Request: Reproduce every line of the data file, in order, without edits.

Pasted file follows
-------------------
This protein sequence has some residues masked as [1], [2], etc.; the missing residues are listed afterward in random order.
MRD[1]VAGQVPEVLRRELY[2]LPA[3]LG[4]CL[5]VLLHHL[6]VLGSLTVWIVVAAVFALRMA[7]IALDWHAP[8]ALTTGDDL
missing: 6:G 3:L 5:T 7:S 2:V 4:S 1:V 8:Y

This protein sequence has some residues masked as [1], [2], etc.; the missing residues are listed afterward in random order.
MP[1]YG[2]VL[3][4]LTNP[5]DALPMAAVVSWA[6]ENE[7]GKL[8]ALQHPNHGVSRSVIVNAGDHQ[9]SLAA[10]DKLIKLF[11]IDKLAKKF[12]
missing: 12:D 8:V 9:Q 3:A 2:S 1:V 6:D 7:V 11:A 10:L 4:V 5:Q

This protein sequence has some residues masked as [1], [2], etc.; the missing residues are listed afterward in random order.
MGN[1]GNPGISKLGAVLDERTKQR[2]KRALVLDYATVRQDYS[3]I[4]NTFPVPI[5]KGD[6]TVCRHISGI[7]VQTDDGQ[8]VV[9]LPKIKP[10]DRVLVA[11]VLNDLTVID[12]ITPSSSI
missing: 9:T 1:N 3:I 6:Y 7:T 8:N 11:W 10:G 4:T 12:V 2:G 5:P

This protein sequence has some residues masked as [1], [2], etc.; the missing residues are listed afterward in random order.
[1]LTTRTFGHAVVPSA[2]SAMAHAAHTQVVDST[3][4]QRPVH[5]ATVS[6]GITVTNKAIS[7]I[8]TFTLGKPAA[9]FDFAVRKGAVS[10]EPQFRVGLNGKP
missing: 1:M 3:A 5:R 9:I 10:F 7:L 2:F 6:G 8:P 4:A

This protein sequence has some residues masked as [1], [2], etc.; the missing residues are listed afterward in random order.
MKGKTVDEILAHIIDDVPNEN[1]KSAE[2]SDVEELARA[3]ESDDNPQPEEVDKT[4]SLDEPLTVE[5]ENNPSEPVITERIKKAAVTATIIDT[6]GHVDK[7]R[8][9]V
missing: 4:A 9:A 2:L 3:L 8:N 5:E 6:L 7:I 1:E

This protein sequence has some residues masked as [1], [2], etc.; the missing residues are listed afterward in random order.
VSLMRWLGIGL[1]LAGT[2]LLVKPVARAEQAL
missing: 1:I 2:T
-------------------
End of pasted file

This protein sequence has some residues masked as [1], [2], etc.; the missing residues are listed afterward in random order.
MRD[1]VAGQVPEVLRRELY[2]LPA[3]LG[4]CL[5]VLLHHL[6]VLGSLTVWIVVAAVFALRMA[7]IALDWHAP[8]ALTTGDDL
missing: 6:G 3:L 5:T 7:S 2:V 4:S 1:V 8:Y

This protein sequence has some residues masked as [1], [2], etc.; the missing residues are listed afterward in random order.
MP[1]YG[2]VL[3][4]LTNP[5]DALPMAAVVSWA[6]ENE[7]GKL[8]ALQHPNHGVSRSVIVNAGDHQ[9]SLAA[10]DKLIKLF[11]IDKLAKKF[12]
missing: 12:D 8:V 9:Q 3:A 2:S 1:V 6:D 7:V 11:A 10:L 4:V 5:Q

This protein sequence has some residues masked as [1], [2], etc.; the missing residues are listed afterward in random order.
MGN[1]GNPGISKLGAVLDERTKQR[2]KRALVLDYATVRQDYS[3]I[4]NTFPVPI[5]KGD[6]TVCRHISGI[7]VQTDDGQ[8]VV[9]LPKIKP[10]DRVLVA[11]VLNDLTVID[12]ITPSSSI
missing: 9:T 1:N 3:I 6:Y 7:T 8:N 11:W 10:G 4:T 12:V 2:G 5:P

This protein sequence has some residues masked as [1], [2], etc.; the missing residues are listed afterward in random order.
[1]LTTRTFGHAVVPSA[2]SAMAHAAHTQVVDST[3][4]QRPVH[5]ATVS[6]GITVTNKAIS[7]I[8]TFTLGKPAA[9]FDFAVRKGAVS[10]EPQFRVGLNGKP
missing: 1:M 3:A 5:R 9:I 10:F 7:L 2:F 6:G 8:P 4:A

This protein sequence has some residues masked as [1], [2], etc.; the missing residues are listed afterward in random order.
MKGKTVDEILAHIIDDVPNEN[1]KSAE[2]SDVEELARA[3]ESDDNPQPEEVDKT[4]SLDEPLTVE[5]ENNPSEPVITERIKKAAVTATIIDT[6]GHVDK[7]R[8][9]V
missing: 4:A 9:A 2:L 3:L 8:N 5:E 6:L 7:I 1:E

This protein sequence has some residues masked as [1], [2], etc.; the missing residues are listed afterward in random order.
VSLMRWLGIGL[1]LAGT[2]LLVKPVARAEQAL
missing: 1:I 2:T